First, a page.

Preview: Conroe Americana Music Festival


By Paul T. Mueller

Music gets another festival to call its own this year, with the Conroe Americana Music Festival set to debut May 5-7 in Conroe, Texas. The event, described by the promoters as “a grassroots premier festival featuring a mix of Bluegrass, Rockabilly, Folk, Texas Country, Roots Rock, Blues, and Americana music,” will take place in Conroe’s historic downtown, about 40 miles north of downtown Houston.

The festival’s website,, currently lists more than 50 scheduled performers. They include such well-known names as Bruce Robison and Kelly Willis (aka the First Couple of Texas Americana), John Fullbright, Billy Joe Shaver, The Mastersons, Gurf Morlix, Angaleena Presley, Dale Watson and Ray Benson, and Mike Farris. Of course, there’s a heavy presence of Texas artists, familiar in the Lone Star State but possibly less well known elsewhere, such as bluesman Guy Forsyth; songstress Terri Hendrix, with longtime collaborator Lloyd Maines; rockers Uncle Lucius; former True Believer Jon Dee Graham; veteran folkie Eric Taylor; Houston-based honky-tonkers Mike Stinson and The John Evans Band; Austin-based blues-folkie Ruthie Foster, and Austin blues-rocker Carolyn Wonderland. The complete lineup can be found here and the schedule here.

With free parking and short distances between the festival’s six venues, the weekend’s toughest task figures to be deciding which performer to see at any given time. There are six venues – four indoor spaces and two somewhat larger outdoor stages – with scheduling seemingly set up in hopes of dispersing the crowd. For instance, the Friday lineup includes shows by Gurf Morlix and the Mastersons both at 9 p.m., at pubs located across the street from each other. Those sets will be partially overlapped by four other shows, including Hendrix and Maines and Austin-based bluesmen The Peterson Brothers. Scheduling dilemmas may be eased to some extent by the fact that some performers will play more than once.

As is often the case at the outset of such events, ticket prices are reasonable: $35 for a one-day pass for Friday or Sunday, $50 for a Saturday pass, or $75 for a three-day pass. Parking is free and food will be available from several food trucks.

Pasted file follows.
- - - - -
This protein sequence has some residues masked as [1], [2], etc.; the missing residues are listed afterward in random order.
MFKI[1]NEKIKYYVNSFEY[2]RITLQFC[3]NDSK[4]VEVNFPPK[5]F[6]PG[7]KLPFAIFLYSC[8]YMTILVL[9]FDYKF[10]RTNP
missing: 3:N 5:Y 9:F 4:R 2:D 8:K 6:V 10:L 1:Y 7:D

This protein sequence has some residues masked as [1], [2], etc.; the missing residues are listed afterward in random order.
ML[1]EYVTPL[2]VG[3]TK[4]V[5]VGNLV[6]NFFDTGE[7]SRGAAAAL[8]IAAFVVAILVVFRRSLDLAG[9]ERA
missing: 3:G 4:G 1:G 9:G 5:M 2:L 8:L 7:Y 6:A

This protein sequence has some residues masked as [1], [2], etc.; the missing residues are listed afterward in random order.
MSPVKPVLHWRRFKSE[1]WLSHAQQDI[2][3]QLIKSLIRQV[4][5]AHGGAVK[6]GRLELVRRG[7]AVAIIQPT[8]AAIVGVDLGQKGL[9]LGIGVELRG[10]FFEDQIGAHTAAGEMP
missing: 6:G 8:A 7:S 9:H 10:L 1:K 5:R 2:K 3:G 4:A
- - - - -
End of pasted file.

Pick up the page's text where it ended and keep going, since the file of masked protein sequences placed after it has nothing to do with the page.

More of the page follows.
According to the festival’s website, the event was “(e)stablished through the Conroe Downtown Area Association (501c4) [and] the proceeds of the festival will be used to enhance the Historic Downtown Conroe area with improved signing and beautification projects.”

The Conroe Americana Music Festival gets under way at 6 p.m. on Friday, May 5, and wraps up at 6 p.m. on Sunday, May 7.

Cayamo sets sail with Lyle Lovett, John Fullbright

By Paul T. Mueller

Cayamo 2015, the eighth edition of the singer-songwriter-focused festival-at-sea, got off to a bit of a bumpy start on Jan. 17. The presence of some larger ships at Norwegian Cruise Lines’ terminal in Miami meant that the Norwegian Pearl, home to the past several Cayamos, had to use a temporary terminal – a large tent – for embarkation and debarkation. There’s really no way to get more than 2,000 people onto a cruise ship quickly, and this year the process seemed to drag out a little longer than usual. As a result, the week’s first set, by Nashville-based folk/soul/bluegrass band Humming House, was over by the time many passengers got aboard.

Most hands were on deck for the sailaway show by Birmingham, Ala. soul-rock outfit St. Paul and the Broken Bones, who debuted on Cayamo in 2014. Lead singer Paul Janeway brought his familiar blend of sartorial excellence, flashy showmanship and gospel-flavored soul vocals, with the other six members providing tight instrumental backing. The band’s loud, high-energy performance earned an enthusiastic response from the audience.

Things were a little quieter in the ship’s Spinnaker Lounge for a late-afternoon set by Drew Copeland and Ken Block, of Sister Hazel. In this format the Cayamo veterans are a classic two-guys-with-acoustic-guitars-and-great-harmonies act, with songs these days focusing on “mature” topics such as relationships, family and aging. These subjects were also fodder for their funny between-songs banter. These guys have a lot of dedicated fans and the feeling is clearly mutual.

That evening in the Stardust Theater, the Pearl’s largest indoor venue, Texas singer-songwriter Lyle Lovett and his Acoustic Group brought their usual impeccable musicianship to such familiar favorites as “The Truck Song,” “Give Back My Heart” and “This Old Porch.” There were also excellent renditions of the sad but powerful “She’s Already Made Up Her Mind” and the playful “Girls from Texas” (co-written with Pat Green). Most songs featured solos by band members, each of whom is a world-class musician in his own right. Lovett also yielded the spotlight to fiddler Luke Bulla and guitarist/mandolinist Keith Sewell to play a couple of their own tunes.


Sixthman tried to schedule some of the louder and/or rowdier acts for the ship’s Atrium stage, which is usually noisier than most other venues. The setting seemed well suited for a 10 p.m. set by East Nashville country bad girl Elizabeth Cook. Cook is a talented songwriter and an engaging performer, and she and her band brought an appealing blend of rock, hard-core country and hipster attitude to the stage, belting out songs like “Methadone Blues” and “Sometimes It Takes Balls to Be a Woman.” There were some nice covers as well, including Gram Parsons’ “Hot Burrito #1 (I’m Your Toy),” J.J. Cale’s “Magnolia” and the Blind Willie McTell classic “Statesboro Blues.”